Elderly care provider sparks safety concerns after breaking rules

Close-up of an elderly man's hands on a walking stick

The Care Quality Commission has raised concerns about the service provided by Stevenage firm Hope Care Support - Credit: Pexels

A watchdog inspecting an elderly care provider has raised safety concerns over regulation breaches and "an increased risk people could be harmed".

Hope Care Support, based in Stevenage's Bessemer Drive, provides services to help elderly people remain in their own homes for as long as possible, including help with personal hygiene and meals. 

An inspection by the Care Quality Commission was carried out in May to check the provider is meeting the legal requirements and regulations associated with the Health and Social Care Act 2008.

A report now published by the CQC says: "We identified breaches in relation to staff recruitment processes, staff support, supervision and training arrangements, and the lack of management oversight, quality assurance processes and poor record keeping."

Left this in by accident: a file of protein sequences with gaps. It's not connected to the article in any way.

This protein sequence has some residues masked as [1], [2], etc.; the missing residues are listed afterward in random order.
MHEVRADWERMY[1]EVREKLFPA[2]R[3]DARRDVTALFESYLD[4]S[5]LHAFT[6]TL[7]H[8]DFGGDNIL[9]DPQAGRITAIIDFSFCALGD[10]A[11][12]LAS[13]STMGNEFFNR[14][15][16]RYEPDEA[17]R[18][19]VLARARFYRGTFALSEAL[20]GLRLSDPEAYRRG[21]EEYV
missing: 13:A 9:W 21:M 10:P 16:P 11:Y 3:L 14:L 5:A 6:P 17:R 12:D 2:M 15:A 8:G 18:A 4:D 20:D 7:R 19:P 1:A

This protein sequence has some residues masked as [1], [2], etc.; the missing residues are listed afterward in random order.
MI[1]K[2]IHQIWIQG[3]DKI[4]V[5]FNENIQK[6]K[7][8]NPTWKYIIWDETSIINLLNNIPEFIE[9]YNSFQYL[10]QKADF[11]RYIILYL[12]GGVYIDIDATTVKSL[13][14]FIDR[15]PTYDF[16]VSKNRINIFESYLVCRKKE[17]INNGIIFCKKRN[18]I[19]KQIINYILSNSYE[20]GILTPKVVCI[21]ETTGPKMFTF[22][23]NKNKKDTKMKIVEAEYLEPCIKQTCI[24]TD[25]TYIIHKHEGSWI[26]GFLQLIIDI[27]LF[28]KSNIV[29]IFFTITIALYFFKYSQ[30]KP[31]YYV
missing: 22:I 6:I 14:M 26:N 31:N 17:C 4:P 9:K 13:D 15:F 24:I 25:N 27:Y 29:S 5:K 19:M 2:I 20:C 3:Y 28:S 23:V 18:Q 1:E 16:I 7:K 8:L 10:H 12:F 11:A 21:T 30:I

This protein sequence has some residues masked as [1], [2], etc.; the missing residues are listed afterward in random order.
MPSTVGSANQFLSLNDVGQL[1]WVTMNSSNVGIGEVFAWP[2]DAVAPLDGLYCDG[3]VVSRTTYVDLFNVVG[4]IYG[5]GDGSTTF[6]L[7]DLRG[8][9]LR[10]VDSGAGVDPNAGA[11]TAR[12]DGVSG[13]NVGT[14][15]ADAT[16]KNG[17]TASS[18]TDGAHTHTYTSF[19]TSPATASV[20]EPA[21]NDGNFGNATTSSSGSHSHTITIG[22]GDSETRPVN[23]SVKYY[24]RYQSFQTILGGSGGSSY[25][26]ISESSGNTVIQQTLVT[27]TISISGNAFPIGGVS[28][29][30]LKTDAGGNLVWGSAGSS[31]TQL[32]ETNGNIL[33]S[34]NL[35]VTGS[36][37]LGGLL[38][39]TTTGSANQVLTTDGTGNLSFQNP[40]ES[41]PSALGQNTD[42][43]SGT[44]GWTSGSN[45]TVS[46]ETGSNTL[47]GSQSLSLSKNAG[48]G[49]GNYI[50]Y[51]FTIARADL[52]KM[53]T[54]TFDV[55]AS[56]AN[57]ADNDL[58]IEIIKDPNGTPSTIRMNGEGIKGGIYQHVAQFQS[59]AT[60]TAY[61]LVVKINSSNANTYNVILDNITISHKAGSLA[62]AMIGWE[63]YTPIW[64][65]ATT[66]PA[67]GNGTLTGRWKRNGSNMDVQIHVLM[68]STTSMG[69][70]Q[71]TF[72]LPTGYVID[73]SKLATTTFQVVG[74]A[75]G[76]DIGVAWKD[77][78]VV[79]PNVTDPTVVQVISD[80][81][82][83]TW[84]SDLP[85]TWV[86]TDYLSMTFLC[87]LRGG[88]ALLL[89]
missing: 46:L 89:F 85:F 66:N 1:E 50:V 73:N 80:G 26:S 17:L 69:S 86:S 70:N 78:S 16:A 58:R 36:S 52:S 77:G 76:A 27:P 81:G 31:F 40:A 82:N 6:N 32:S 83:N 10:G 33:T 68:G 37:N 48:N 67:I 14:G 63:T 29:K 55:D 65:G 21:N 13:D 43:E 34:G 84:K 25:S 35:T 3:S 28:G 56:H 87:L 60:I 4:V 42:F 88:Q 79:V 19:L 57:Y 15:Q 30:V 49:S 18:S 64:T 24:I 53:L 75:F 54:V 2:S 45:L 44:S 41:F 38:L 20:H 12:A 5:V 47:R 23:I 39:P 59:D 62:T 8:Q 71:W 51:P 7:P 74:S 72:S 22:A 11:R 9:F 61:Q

The watchdog says all areas of the service inspected require improvement.


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It says Hope Care Support had not undertaken all the required checks to support safe recruitment of staff, did not have a robust staff training programme to ensure all staff met the required standard, and did not ensure all staff were skilled and competent to undertake their role safely and effectively.

The CQC says: "Some aspects of the service were not always safe and there was limited assurance about safety. There was an increased risk that people could be harmed.

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"The provider did not have an effective system to monitor and assess the quality and safety of the service people received.

"Record keeping in areas such as recruitment, care planning, risk management, staff support and supervision was not robust and did not support the delivery of safe and effective care."

Inspectors did find clients were supported to have maximum choice and control of their lives, and staff supported them in the least restrictive way possible and in their best interests.

Care workers also undertook some tasks above and beyond the basic care commissioned, such as collecting prescriptions when there were delays with chemist deliveries.

The CQC says it will discuss changes with the provider to ensure at least a good rating, and will work with the local authority to monitor progress.

Hope Care Support has been contacted for comment.

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